Peacebang, who is always insightful, mentioned her love for the muppets today but, also mentioned her distaste for an underlying (or perhaps not so underlying) sexism that runs through the recent movie.
I get that the movie is a bit retro in its attitudes, as it’s trying to keep things innocent and fresh. I appreciate that. What I did not appreciate, however, is that the screenplay makes a strong point that women are nothing without their men (or frog, as the case may be). Really, Muppets? In 2012? In 2012, the female character can’t go out for the day by herself or eat lunch by herself without falling into despair about it (and singing a big musical number about it)? Her big first number has to voice her ultimate (and apparently only) desire that her boyfriend marry her?
Male characters in this movie have dreams. They make things happen. They save the theatre, and find their talent. The ladies just go along for the ride and complain about not getting the guy. After the muppets save the theatre and treat us to a big, happy ensemble number, the movie comes to a satisfying conclusion. However, just to emphasize the point that all happiness comes from gettin’ yer man, the film adds a penultimate scene with Gary getting down on one knee and proposing to Mary. Blergh.
Part of me wants to say, relax they’re puppets. But they’re also role models, which is her point. I think the movie says a bit about helicopter parenting too. Walter needs to grow up and not depend on his big brother so much and Gary (Jason Segal) has know when to let Walter go and face the world on his own. Is he a “man or a muppet?”
But back to the sexism thing, Peacebang also notes that Miss Piggy has a bit of this subservient attitude towards her man, er frog as well. She’s the plus sized fashion editor for Vogue and….
Miss Piggy is living the dream! She’s not wasting her life away at a dive bar in Reno like Fozzy or wiling away her days in a gated mansion like her old paramour, Kermit. Piggy is important, successful and happy.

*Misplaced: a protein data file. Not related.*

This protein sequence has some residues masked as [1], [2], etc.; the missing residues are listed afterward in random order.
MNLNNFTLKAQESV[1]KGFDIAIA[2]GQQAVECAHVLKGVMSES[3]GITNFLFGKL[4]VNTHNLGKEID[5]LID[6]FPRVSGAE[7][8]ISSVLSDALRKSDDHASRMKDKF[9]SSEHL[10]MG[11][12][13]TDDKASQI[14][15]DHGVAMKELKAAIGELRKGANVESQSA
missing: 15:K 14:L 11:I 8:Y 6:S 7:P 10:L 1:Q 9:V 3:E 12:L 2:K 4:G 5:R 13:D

However, in what I’m sure most people thought was a throwaway moment, Kermit confesses to Miss Piggy that he misses her and needs her, and asks her to stay in Hollywood “for him.” Without hesitation, Piggy squeals, “Of course, Kermie.”
Are you kidding!? Piggy!! Who let that dialogue happen? She should have said, “Oh, Kermie, come with me to PARIS!” Then, voila, set-up for a Muppet movie in France!
Is the converse also true? Why does Kermit need to go and find Piggy in the first place? He’s single handedly gotten all the Muppets together to save the day. Would Piggy make that much of a difference? There’s something in here about family in a larger sense I think that goes beyond “living the dream” and says that things aren’t the same unless everyone is here. It’s like when someone skips the family reunion and we just have to call them on the phone when everyone is around. Peacebang and I have a mutual friend in Dr. Rachel Bundang and she recalled a trip to the Phillipines where she passed the phone around to all her family members so they could talk to her mother and father and share in the joy of family.
Perhaps this is how God looks to each one of us and it’s the true beatific vision of the last days when all division ceases and we move into a new life of union with God?
I think it’s less about sexism and more about unity–that one just can’t be apart from the ones that they love.
And that means everyone–whether that means marriage for some, or reunion for others or even Gary’s longing to connect with who he really is–I think the show is all about not living life in a vacuum. That life is to be shared and that just work success, or financial success isn’t enough. Or even when we try to ignore who we really are, we end up removing ourselves from the world and end up in disharmony.
And that’s not a happy song…but this is:
Notice the clergyman in the wedding scene and that they got married in the church! We have a need for one another–and that’s church, folks.